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Here’s a career success idea that can provide returns in multiple dimensions of your career: create a “Smile File” to capture good news related your career success.

What’s a Smile File?

Smile-file

A smile file is a repository of successes, congratulations, comments, feedback, and other mementos of your career. Some specific items could include:

  • Thank you notes you receive
  • Outstanding job review documents
  • Final recaps on products, services, programs, processes, and other efforts you’ve managed or contributed to meaningfully
  • Emails you receive as testimonials
  • Photos of great team performance
  • Copies of materials you’ve produced that have exceeded expectations
  • Notes and kudos from co-workers

That’s simply a starting list.

Basically anything that brings to mind a career success and brings a smile to your face when you see or remember it is fair game for your smile file.

How does a smile file help your career success?

  • When updating your resume or LinkedIn profile, these items are wonderful reminders of things to include
  • If you’re having a “I’m a fraud day,” your smile file mementos will demonstrate you really aren’t a fraud.
  • They will cheer you up on bad days
  • They can help you prepare for your next job review
  • It’s tangible evidence when people question the impact of things you are addressing in your job

It’s a simple idea, but a smile file can make all the different on a bad day when it seems you’re having anything BUT career success.

Trust me . . . it works! - Mike Brown

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Download the free ebook, “Taking the NO Out of InNOvation” to help you generate fantastic creative thinking and ideas! For an organizational innovation success boost, contact The Brainzooming Group to help your team be more successful by rapidly expanding strategic options and creating innovative plans to efficiently implement. Email us at info@brainzooming.com or call us at 816-509-5320 to learn how we can deliver these benefits for you.

 

Mike Brown

Founder of The Brainzooming Group, and an expert on strategy, creativity, and innovation. Mike is a frequent speaker on innovation, strategic thinking, and social media.

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I attended the visitation for a former co-worker last week whose illness I learned about only after his passing.

Don was responsible for equipment at the large transportation company where we worked. You can’t even begin to imagine the attention to detail this role demands for the entire equipment and maintenance organization in a multi-billion transportation company. Equipment Services is the group that has to ensure all equipment is available, has been prepped, and is ready to leave when it’s dispatched.

Yellow trailer

Living Your Life and Dying Exactly the Same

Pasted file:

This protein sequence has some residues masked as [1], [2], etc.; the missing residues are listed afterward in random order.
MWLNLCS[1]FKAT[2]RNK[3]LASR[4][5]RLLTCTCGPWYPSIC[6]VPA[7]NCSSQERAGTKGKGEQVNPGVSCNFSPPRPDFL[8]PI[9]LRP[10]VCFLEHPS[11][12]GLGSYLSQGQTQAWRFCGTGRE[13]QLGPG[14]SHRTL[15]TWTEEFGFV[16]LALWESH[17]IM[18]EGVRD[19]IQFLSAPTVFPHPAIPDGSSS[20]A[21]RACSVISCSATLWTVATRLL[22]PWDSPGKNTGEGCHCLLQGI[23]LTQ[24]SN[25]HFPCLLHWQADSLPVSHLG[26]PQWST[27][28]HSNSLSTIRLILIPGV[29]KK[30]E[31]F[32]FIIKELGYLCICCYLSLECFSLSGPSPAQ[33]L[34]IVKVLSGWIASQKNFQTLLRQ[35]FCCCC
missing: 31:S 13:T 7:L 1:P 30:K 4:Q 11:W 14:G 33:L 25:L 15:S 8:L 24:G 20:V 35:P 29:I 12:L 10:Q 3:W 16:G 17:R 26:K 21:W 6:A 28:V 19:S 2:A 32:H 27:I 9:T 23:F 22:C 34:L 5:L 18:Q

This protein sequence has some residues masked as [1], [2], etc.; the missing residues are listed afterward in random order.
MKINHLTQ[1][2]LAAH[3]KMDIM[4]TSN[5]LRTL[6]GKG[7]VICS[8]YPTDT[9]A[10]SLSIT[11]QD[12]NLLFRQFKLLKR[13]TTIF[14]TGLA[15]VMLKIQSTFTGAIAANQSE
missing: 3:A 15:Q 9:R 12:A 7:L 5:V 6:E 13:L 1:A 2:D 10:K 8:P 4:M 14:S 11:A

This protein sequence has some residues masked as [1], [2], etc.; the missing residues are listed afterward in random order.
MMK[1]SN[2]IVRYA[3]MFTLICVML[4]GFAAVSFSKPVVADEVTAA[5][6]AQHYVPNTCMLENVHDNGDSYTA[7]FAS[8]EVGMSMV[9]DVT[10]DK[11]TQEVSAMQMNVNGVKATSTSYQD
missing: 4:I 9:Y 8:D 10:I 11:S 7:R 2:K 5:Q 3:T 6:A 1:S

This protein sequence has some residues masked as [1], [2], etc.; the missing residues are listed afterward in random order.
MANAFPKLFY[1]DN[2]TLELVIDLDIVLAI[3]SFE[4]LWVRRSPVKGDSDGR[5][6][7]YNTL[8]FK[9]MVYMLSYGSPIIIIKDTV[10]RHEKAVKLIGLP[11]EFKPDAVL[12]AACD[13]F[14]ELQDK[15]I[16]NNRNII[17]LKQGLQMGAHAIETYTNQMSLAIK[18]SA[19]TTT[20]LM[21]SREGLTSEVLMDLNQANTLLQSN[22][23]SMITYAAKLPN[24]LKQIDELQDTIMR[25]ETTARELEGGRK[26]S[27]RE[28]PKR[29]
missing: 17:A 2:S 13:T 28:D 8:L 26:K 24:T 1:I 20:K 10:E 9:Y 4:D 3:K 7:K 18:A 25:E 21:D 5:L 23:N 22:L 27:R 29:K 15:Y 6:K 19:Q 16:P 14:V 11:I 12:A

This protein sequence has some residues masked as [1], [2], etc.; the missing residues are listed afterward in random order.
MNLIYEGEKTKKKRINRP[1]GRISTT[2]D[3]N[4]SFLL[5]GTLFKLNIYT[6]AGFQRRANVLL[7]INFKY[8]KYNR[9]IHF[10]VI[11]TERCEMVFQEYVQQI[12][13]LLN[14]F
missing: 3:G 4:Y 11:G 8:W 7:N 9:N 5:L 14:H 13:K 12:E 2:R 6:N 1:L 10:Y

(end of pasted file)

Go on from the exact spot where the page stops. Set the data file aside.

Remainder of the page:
Talking with other co-workers at the visitation, it’s clear Don approached his cancer diagnosis exactly as he had his career.

Given perhaps eighteen months to live, Don (beyond the planning he’d already done) appeared focused on making things as easy and straight forward as possible for his wife and family. Sure, he planned the music and details of the visitation and the celebration of life the next day.

The stories I heard, however, revealed Don’s focus on getting EVERYTHING ready for after his departure.

He made an extended trip to visit relatives so his wife would start to adapt to life without him. He even bought his wife a new car two days before he died so she wouldn’t have to deal with transportation for years to come.

It struck me how Don approached death exactly as he had life.

He performed as much preventive maintenance as possible for his family. He knew he was working against a not completely certain, but nonetheless, very real departure time when everything would need to be ready. He apparently worked his pre-trip checklist to make sure every detail was in order.

Quite amazing.

Life Lesson Time

The experience reinforced two life lessons of a well-lived life, one of which we’ve probably never talked about here.

The first life lesson is the value of seamlessly extending what you know and love about what you do – the areas where you are most creative – across all aspects of life.

The other life lesson is the satisfaction that must come from being able to die exactly as you lived your life.

In Don’s case, it’s clear his whole career and the ethic he brought to his work (including creativity although he’d have probably denied being creative) paved the way for the readiness with which he approached his death.

Don was a good man, and I’m thankful for having known him. – Mike Brown

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Mike Brown

Founder of The Brainzooming Group, and an expert on strategy, creativity, and innovation. Mike is a frequent speaker on innovation, strategic thinking, and social media.

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Jennifer Spencer of The Spencer Group, a marketing recruiter in Kansas City shared her perspectives, insights, and engaging wit with the Freelance Exchange of Kansas City’s June meeting.

While Jennifer was specifically addressing Kansas City freelancers on ways to better position and sell themselves, her career lessons extended beyond geography and career path. Here are valuable career lessons, paraquotes, and audience reactions from Jennifer’s talk.

Jennifer-Spencer

Building Awareness about YOU

People won’t call or hire you if no one knows who you are. Always have a business card with you. It’s not THAT old school. Does anybody bump a phone . . . really? Work samples are important, however, THEY HAVE TO BE ONLINE (JENNIFER’S CAPS).